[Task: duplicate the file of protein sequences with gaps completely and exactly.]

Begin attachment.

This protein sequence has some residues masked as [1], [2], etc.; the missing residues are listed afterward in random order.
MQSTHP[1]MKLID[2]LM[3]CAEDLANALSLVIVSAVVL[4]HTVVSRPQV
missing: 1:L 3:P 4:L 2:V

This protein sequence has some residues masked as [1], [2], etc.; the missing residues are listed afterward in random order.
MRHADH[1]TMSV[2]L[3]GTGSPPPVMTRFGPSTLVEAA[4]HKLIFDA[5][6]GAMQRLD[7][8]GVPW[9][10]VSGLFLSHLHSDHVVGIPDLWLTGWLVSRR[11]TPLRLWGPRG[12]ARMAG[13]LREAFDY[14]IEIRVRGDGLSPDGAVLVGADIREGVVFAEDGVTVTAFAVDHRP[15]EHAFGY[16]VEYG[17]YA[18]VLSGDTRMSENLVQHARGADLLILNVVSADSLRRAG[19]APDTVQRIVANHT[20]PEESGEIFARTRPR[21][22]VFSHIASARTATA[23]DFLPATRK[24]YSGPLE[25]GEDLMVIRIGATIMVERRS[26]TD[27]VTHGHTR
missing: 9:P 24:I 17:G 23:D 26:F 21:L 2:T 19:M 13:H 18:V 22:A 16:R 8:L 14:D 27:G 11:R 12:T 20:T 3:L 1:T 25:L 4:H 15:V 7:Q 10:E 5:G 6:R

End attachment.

This protein sequence has some residues masked as [1], [2], etc.; the missing residues are listed afterward in random order.
MQSTHP[1]MKLID[2]LM[3]CAEDLANALSLVIVSAVVL[4]HTVVSRPQV
missing: 1:L 3:P 4:L 2:V

This protein sequence has some residues masked as [1], [2], etc.; the missing residues are listed afterward in random order.
MRHADH[1]TMSV[2]L[3]GTGSPPPVMTRFGPSTLVEAA[4]HKLIFDA[5][6]GAMQRLD[7][8]GVPW[9][10]VSGLFLSHLHSDHVVGIPDLWLTGWLVSRR[11]TPLRLWGPRG[12]ARMAG[13]LREAFDY[14]IEIRVRGDGLSPDGAVLVGADIREGVVFAEDGVTVTAFAVDHRP[15]EHAFGY[16]VEYG[17]YA[18]VLSGDTRMSENLVQHARGADLLILNVVSADSLRRAG[19]APDTVQRIVANHT[20]PEESGEIFARTRPR[21][22]VFSHIASARTATA[23]DFLPATRK[24]YSGPLE[25]GEDLMVIRIGATIMVERRS[26]TD[27]VTHGHTR
missing: 9:P 24:I 17:G 23:D 26:F 21:L 2:T 19:M 13:H 18:V 22:A 16:R 8:L 14:D 27:G 11:R 12:T 20:T 3:L 1:T 25:L 4:H 15:V 7:Q 10:E 5:G 6:R